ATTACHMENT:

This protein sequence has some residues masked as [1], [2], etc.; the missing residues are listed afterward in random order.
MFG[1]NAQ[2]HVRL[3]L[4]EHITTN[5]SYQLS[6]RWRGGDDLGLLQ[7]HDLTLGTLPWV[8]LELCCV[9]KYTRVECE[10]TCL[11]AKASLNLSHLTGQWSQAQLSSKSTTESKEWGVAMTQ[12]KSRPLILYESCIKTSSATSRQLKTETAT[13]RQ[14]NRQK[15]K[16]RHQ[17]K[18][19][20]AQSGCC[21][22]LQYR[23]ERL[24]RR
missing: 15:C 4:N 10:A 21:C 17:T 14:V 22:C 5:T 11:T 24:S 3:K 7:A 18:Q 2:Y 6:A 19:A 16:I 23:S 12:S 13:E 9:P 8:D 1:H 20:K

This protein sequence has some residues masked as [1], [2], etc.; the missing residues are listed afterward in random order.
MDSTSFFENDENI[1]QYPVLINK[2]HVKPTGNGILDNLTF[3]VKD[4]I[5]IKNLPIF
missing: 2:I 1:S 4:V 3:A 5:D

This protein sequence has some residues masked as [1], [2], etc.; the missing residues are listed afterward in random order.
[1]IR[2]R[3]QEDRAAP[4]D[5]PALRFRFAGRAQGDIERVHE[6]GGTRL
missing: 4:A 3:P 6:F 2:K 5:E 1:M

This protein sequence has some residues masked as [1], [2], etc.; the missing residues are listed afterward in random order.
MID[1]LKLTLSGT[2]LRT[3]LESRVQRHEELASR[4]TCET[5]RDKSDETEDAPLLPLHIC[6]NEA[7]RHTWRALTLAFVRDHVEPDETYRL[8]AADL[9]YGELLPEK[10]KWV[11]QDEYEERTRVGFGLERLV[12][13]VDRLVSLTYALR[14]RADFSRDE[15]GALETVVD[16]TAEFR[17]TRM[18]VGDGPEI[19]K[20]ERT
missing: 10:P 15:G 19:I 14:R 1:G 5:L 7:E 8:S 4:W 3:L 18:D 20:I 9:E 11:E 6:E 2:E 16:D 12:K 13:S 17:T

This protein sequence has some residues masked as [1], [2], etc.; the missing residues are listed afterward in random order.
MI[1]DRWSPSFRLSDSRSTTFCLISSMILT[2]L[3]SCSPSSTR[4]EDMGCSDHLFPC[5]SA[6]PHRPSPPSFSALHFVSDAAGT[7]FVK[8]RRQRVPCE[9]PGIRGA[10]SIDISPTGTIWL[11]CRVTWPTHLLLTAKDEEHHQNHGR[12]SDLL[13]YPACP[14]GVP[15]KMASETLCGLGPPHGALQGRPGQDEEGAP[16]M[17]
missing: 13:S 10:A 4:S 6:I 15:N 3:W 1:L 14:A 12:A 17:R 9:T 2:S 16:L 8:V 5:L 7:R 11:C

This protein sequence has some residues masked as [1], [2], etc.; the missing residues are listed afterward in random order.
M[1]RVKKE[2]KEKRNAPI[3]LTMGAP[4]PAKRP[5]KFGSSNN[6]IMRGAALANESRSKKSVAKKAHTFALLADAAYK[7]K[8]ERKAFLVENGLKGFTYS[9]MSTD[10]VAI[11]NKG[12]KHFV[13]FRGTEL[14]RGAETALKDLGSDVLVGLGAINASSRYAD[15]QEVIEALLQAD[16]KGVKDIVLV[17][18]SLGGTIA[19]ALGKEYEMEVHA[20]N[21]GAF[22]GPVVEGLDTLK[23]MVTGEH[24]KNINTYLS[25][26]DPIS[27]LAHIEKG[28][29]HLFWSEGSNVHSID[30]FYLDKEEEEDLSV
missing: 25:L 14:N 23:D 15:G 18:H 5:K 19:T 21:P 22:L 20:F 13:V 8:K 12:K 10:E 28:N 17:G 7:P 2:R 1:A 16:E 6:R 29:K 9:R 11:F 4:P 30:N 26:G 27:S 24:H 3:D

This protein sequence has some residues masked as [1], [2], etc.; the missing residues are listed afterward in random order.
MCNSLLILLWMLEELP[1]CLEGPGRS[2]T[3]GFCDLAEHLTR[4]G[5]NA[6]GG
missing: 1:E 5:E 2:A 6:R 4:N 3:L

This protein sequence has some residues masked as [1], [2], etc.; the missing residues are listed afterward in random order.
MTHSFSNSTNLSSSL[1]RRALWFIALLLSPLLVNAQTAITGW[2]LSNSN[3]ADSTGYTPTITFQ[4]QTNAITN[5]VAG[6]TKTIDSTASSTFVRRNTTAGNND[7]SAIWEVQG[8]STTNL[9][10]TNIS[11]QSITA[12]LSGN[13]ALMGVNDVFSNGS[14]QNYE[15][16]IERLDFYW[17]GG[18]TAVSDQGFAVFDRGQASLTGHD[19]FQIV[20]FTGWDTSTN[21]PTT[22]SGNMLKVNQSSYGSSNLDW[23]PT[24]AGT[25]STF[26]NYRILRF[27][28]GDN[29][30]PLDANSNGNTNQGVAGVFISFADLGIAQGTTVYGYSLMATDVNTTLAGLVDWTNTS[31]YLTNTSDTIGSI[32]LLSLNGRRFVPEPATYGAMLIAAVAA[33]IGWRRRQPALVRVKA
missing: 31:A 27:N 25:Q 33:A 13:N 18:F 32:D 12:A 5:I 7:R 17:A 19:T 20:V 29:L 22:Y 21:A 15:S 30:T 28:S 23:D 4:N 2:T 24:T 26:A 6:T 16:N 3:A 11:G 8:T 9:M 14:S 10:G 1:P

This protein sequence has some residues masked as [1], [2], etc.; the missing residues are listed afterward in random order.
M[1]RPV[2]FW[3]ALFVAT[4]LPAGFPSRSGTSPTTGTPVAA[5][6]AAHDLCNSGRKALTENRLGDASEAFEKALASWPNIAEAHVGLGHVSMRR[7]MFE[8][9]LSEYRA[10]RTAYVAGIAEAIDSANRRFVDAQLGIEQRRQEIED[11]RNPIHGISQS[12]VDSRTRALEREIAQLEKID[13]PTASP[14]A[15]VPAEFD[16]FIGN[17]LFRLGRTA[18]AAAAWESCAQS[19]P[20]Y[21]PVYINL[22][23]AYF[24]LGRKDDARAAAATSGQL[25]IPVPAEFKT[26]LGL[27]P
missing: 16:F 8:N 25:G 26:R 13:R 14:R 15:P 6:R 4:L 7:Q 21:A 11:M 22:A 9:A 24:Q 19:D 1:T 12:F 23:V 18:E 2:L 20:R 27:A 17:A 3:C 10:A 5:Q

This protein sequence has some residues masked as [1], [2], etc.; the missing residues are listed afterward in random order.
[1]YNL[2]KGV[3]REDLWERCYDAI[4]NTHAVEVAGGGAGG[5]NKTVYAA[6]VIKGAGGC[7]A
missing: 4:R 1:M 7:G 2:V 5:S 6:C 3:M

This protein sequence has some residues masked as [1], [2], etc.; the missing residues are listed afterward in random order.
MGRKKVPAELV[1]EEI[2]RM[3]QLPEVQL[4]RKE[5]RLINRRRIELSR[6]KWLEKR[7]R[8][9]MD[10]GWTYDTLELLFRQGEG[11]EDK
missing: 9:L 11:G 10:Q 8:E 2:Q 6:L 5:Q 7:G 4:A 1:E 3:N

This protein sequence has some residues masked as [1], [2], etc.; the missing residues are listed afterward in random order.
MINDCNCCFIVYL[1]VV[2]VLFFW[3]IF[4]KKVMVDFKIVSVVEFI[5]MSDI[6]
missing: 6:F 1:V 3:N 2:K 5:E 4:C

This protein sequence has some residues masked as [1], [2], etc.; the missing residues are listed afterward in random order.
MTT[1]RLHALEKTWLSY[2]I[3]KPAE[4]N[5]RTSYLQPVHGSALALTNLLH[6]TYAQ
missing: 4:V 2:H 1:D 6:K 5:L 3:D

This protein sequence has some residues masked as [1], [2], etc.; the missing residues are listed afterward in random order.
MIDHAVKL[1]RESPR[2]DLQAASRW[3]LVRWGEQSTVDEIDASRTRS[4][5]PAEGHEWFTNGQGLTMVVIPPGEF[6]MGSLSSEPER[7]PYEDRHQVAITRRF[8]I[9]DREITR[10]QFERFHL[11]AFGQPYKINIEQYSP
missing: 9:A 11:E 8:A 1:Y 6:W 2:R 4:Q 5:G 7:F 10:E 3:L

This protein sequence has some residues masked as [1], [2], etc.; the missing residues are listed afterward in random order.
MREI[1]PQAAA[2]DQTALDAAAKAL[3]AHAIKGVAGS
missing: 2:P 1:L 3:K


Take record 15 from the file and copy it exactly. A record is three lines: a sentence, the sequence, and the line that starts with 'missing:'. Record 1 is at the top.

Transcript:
This protein sequence has some residues masked as [1], [2], etc.; the missing residues are listed afterward in random order.
MREI[1]PQAAA[2]DQTALDAAAKAL[3]AHAIKGVAGS
missing: 2:P 1:L 3:K